The Manufacturing Process
Drying and husking the cherries
1. First, the coffee cherries must be harvested, a process that is still done manually. Next, the cherries are dried and husked using one of the two methods. The dry method is an older, primitive, and labor-intensive process of distributing the cherries in the sun, raking them several times a day, and allowing them to dry. When they have dried to the point at which they contain only 12 percent water, the beans’ husks become shriveled. At this stage, they are hulled, either by hand or by a machine.
2. In employing the wet method, the hulls are removed before the beans have dried. Although the fruit is initially processed in a pulping machine that removes most of the material surrounding the beans, some of this glutinous covering remains after pulping. This residue is removed by letting the beans ferment in tanks where their natural enzymes digest the gluey substance over a period of 18 to 36 hours. Upon removal from the fermenting tank, the beans are washed, dried by exposure to hot air, and put into large mechanical stirrers called hullers. There, the beans’ last parchment covering, the pergamino, crumbles and falls away easily. The huller then polishes the bean to a clean, glossy finish.
Cleaning and grading the beans
3. The beans are then placed on a conveyor belt that carries them past workers who remove sticks and other debris. Next, they are graded according to the size, the location and the altitude of the plantation where they were grown, drying and husking methods, and the taste. All these factors contribute to certain flavors that consumers will be able to select thanks in part to the grade. To make instant coffee, manufacturers grind the beans and brew the mixture in percolators. During this process, an extract forms and is sprayed into a cylinder. As it travels down the cylinder, the extract passes through warm air that converts it into a dry powder.
4. Once these processes are completed, workers select and pack particular types and grades of beans to fill orders from the various roasting companies that will finish preparing the beans. When beans (usually robusta) are harvested under the undesirable conditions of hot, humid countries or coastal regions, they must be shipped as quickly as possible, because such climates encourage insects and fungi that can severely damage a shipment.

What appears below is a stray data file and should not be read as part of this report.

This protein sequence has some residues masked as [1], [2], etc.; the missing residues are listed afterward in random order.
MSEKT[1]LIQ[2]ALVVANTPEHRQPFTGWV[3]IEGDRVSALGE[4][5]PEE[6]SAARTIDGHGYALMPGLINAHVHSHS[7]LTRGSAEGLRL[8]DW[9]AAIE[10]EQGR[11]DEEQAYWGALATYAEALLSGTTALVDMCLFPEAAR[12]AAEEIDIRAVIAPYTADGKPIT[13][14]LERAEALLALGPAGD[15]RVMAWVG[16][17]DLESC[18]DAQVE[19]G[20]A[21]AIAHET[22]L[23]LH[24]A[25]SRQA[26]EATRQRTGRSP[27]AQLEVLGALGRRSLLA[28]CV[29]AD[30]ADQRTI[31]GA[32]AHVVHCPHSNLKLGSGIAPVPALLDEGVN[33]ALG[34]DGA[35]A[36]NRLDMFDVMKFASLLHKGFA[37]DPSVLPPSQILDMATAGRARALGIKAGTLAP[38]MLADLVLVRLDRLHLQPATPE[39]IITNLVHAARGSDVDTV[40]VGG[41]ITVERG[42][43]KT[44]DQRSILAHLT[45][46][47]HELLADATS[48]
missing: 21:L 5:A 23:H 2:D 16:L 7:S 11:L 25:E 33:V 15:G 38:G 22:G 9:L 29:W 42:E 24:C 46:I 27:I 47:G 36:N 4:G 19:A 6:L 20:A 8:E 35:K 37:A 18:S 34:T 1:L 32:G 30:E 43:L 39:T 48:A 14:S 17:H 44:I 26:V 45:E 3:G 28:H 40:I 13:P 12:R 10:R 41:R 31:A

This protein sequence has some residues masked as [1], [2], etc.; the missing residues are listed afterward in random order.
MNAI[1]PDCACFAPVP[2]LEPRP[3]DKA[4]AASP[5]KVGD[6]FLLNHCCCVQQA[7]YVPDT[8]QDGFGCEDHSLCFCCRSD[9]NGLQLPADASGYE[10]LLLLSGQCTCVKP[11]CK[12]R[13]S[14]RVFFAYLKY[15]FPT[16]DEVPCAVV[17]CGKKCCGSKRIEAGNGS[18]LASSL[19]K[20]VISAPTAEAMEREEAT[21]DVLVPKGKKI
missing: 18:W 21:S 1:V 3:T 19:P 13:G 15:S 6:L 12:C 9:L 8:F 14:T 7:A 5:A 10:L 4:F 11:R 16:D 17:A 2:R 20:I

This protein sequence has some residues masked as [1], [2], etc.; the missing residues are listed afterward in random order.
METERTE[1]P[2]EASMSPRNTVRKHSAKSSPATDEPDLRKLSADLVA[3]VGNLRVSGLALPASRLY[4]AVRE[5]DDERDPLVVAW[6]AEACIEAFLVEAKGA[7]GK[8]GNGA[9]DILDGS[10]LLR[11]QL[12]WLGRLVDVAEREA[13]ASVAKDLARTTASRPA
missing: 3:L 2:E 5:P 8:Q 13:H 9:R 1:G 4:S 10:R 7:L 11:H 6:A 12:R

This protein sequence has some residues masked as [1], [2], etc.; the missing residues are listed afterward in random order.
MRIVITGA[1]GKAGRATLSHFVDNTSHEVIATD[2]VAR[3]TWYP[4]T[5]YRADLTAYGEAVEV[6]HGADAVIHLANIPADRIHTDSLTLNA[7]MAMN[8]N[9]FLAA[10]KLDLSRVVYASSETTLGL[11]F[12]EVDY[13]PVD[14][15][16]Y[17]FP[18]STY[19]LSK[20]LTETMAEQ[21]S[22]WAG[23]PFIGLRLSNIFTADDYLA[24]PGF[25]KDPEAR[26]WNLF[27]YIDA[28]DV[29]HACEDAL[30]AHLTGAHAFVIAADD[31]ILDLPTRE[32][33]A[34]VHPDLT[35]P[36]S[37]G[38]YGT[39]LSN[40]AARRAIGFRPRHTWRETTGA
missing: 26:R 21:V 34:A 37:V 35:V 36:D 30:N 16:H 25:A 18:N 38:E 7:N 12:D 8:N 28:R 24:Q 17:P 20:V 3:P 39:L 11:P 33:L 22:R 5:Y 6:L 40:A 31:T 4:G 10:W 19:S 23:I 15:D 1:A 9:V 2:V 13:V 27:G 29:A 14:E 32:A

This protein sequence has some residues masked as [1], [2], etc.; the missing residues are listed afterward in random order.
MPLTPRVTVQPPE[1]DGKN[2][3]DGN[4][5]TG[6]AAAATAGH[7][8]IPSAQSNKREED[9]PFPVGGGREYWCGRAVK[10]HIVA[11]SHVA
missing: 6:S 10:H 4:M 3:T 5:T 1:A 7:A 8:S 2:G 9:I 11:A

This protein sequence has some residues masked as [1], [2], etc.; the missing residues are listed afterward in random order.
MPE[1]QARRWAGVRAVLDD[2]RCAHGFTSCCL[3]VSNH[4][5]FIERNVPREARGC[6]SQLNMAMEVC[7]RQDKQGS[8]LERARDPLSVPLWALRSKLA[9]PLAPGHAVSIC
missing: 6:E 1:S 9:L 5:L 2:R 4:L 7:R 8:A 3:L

5. When the coffee beans arrive at a roasting plant, they are again cleaned and sorted by mechanical screening devices to remove leaves, bark, and other remaining debris. If the beans are not to be decaffeinated, they are ready for roasting.
6. If the coffee is to be decaffeinated, it is now processed using either a solvent or a water method. In the first process, the coffee beans are treated with a solvent (usually methylene chloride) that leaches out the caffeine. If this decaffeination method is used, the beans must be thoroughly washed to remove traces of the solvent before roasting. The other method entails steaming the beans to bring the caffeine to the surface and then scraping off this caffeine-rich layer.
7. The beans are roasted in huge commercial roasters according to procedures and specifications which vary among manufacturers (specialty shops usually purchase beans directly from the growers and roast them on-site). The most common process entails placing the beans in a large metal cylinder and blowing hot air into it. An older method, called singeing, calls for placing the beans in a metal cylinder that is then rotated over an electric, gas, or charcoal heater.
Regardless of the particular method used, roasting gradually raises the temperature of the beans to between 431 and 449 degrees Fahrenheit (220-230 degrees Celsius). This triggers the release of steam, carbon monoxide, carbon dioxide, and other volatiles, reducing the weight of the beans by 14 to 23 percent. The pressure of these escaping internal gases causes the beans to swell, and they increase their volume by 30 to 100 percent. Roasting also darkens the color of the beans, gives them a crumbly texture, and triggers the chemical reactions that imbue the coffee with its familiar aroma (which it has not heretofore possessed).
8. After leaving the roaster, the beans are placed in a cooling vat, wherein they are stirred while cold air is blown over them. If the coffee being prepared is high-quality, the cooled beans will now be sent through an electronic sorter equipped to detect and eliminate beans that emerged from the roasting process too light or too dark.
9. If the coffee is to be pre-ground, the manufacturer mills it immediately after roasting. Special types of grinding have been developed for each of the different types of coffee makers, as each functions best with the coffee ground to a specific fineness.
10. If the coffee is to be instant, it is brewed with water in huge percolators after the grinding stage. An extract is clarified from the brewed coffee and sprayed into a large cylinder. As it falls downward through this cylinder, it enters a warm air stream that converts it into a dry powder.
11. Because it is less vulnerable to flavor and aroma loss than other types of coffee, the whole bean coffee is usually packaged in foil-lined bags. If it is to retain its aromatic qualities, pre-ground coffee must be hermetically sealed: it is usually packaged in impermeable plastic film, aluminum foil, or cans. Instant coffee picks up moisture easily, so it is vacuum-packed in tin cans or glass jars before being shipped to retail stores.